When we began this process in Helsinki in 1993, there seemed to be so many obstacles, some of which were in danger of proving decisive, in the way of each of those countries. Estonia, for example, had a problem with its Russian minority and its border with Russia. Lithuania had a problem with its power station, and Latvia had problems with its own Russian minority. There was the question of how we could possibly welcome in a divided Cyprus. There was deep division between the parties in Malta, and the possibility of a negative outcome of the referendum. At times, Hungary had a more nationalist leadership that held perhaps irredentist views about the minority populations in Romania, and across the border in Voivodina. Poland had impossible problems with agriculture. The Czech Republic had problems with its minorities, and Slovakia suffered a setback because of Meciar. Save perhaps for Slovenia, every country had problems that at times seemed insuperable, but happily, by working through them and always seeing the broad vision, Europe has triumphed. The Copenhagen Council, on Thursday, Friday and Saturday, will be a signal date for us.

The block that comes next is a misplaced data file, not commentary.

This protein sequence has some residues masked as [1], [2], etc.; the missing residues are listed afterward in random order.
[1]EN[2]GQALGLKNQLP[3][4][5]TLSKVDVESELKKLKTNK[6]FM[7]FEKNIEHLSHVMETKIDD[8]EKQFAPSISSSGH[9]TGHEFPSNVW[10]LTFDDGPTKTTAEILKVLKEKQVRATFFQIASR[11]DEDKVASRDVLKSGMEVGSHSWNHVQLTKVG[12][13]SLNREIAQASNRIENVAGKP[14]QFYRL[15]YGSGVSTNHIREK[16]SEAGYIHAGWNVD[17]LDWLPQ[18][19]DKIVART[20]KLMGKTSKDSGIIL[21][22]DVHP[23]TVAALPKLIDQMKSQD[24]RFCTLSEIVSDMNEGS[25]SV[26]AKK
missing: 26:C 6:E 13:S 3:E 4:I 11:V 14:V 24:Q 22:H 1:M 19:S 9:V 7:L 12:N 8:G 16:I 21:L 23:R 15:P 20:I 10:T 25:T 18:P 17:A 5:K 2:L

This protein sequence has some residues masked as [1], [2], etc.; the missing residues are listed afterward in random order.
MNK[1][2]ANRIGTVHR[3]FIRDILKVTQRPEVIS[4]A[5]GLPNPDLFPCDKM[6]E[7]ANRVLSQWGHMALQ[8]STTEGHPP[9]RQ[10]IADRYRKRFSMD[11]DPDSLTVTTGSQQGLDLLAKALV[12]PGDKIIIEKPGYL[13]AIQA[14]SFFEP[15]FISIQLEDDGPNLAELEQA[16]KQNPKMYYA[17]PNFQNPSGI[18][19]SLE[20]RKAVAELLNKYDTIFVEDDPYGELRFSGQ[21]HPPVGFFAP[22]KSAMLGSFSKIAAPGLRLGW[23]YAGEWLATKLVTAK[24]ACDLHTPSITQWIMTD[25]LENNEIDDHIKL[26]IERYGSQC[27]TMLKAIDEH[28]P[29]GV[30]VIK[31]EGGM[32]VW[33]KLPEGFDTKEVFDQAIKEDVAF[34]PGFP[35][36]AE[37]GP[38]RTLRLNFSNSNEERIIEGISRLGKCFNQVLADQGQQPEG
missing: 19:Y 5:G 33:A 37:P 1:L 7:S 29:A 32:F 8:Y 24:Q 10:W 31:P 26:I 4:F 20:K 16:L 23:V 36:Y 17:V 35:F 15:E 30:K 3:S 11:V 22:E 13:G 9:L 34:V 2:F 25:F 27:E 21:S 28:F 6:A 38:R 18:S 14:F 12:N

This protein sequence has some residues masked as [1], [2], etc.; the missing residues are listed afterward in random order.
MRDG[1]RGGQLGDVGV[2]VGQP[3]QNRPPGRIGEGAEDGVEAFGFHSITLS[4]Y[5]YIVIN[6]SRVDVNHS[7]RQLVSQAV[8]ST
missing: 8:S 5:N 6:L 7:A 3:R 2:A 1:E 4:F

At least I agreed with the right hon. Member for Devizes when he talked about the disconnection between the elites of Europe and the people of Europe. We clearly have a long way to go in convincing our peoples about enlargement. According to the Eurobarometer surveys of candidate countries, there was no overall majority in favour of the European Union in seven of the 10 leading candidates. So far as the UK is concerned, there is a general lack of interest in enlargement; indeed, the latest Eurobarometer survey found that only 51 per cent. even knew that enlargement was taking place. It is clear that a great task needs to be undertaken in terms of public relations.